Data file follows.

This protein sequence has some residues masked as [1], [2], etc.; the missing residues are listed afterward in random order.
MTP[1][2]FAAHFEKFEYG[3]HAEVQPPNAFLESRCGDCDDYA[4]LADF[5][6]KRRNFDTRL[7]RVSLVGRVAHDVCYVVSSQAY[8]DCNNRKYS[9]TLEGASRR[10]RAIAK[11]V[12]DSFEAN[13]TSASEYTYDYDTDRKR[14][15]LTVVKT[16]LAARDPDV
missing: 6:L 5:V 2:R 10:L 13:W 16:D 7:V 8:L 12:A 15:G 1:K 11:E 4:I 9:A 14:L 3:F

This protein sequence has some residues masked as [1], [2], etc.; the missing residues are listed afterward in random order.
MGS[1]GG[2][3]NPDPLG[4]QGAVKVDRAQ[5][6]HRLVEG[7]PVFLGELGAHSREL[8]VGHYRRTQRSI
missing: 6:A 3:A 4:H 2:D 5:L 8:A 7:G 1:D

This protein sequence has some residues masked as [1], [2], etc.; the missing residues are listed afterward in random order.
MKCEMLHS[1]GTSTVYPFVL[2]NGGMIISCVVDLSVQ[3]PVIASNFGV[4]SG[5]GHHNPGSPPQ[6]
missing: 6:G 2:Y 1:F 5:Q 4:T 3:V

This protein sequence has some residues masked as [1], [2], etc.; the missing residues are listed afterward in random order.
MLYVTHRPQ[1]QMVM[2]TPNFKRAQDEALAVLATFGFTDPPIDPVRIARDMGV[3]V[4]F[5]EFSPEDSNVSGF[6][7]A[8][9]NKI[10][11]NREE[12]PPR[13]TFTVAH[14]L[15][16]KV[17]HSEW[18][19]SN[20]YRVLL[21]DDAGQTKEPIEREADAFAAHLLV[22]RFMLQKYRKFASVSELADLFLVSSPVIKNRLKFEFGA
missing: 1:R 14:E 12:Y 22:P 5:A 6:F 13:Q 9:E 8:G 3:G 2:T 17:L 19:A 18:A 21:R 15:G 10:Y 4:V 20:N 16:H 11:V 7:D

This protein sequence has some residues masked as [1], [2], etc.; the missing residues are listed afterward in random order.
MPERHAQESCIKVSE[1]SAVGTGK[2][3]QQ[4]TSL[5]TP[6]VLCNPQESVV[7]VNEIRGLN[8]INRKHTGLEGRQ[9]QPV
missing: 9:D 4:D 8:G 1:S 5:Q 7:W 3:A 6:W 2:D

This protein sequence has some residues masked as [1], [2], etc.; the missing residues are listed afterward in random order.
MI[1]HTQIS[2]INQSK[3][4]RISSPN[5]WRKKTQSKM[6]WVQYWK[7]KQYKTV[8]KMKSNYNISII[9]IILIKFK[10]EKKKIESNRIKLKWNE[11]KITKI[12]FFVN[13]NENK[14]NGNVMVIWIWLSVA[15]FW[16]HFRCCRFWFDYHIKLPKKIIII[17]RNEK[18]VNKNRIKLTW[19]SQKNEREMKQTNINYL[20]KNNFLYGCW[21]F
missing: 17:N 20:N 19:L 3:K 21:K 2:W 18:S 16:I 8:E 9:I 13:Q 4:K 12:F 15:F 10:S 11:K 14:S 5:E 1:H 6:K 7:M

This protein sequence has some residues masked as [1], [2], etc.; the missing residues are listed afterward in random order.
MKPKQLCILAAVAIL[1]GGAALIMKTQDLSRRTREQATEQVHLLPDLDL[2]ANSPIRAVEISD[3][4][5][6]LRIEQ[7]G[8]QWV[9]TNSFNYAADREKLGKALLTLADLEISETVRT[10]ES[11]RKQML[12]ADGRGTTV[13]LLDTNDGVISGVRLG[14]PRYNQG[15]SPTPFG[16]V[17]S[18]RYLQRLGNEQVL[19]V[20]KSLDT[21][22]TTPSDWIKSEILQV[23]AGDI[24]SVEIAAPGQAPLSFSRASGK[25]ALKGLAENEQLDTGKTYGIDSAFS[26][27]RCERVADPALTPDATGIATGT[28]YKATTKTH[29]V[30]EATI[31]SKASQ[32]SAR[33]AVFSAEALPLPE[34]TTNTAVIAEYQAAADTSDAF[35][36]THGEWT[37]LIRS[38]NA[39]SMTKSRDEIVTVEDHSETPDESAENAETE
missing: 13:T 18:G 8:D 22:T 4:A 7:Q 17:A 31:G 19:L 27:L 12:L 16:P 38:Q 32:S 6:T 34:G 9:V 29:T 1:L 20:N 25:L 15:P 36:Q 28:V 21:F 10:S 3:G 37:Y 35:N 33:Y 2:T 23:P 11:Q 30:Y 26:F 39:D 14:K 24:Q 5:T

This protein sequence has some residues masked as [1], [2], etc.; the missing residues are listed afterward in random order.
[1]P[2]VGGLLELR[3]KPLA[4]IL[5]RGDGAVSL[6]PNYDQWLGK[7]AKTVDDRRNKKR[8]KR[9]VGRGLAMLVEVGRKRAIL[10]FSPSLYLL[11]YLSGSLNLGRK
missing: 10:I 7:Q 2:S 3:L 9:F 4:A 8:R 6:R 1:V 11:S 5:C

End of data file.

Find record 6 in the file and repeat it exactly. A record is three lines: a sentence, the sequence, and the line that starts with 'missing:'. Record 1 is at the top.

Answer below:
This protein sequence has some residues masked as [1], [2], etc.; the missing residues are listed afterward in random order.
MI[1]HTQIS[2]INQSK[3][4]RISSPN[5]WRKKTQSKM[6]WVQYWK[7]KQYKTV[8]KMKSNYNISII[9]IILIKFK[10]EKKKIESNRIKLKWNE[11]KITKI[12]FFVN[13]NENK[14]NGNVMVIWIWLSVA[15]FW[16]HFRCCRFWFDYHIKLPKKIIII[17]RNEK[18]VNKNRIKLTW[19]SQKNEREMKQTNINYL[20]KNNFLYGCW[21]F
missing: 17:N 20:N 19:L 3:K 21:K 2:W 18:S 16:I 8:E 9:I 13:Q 4:K 12:F 15:F 10:S 11:K 14:S 5:E 1:H 6:K 7:M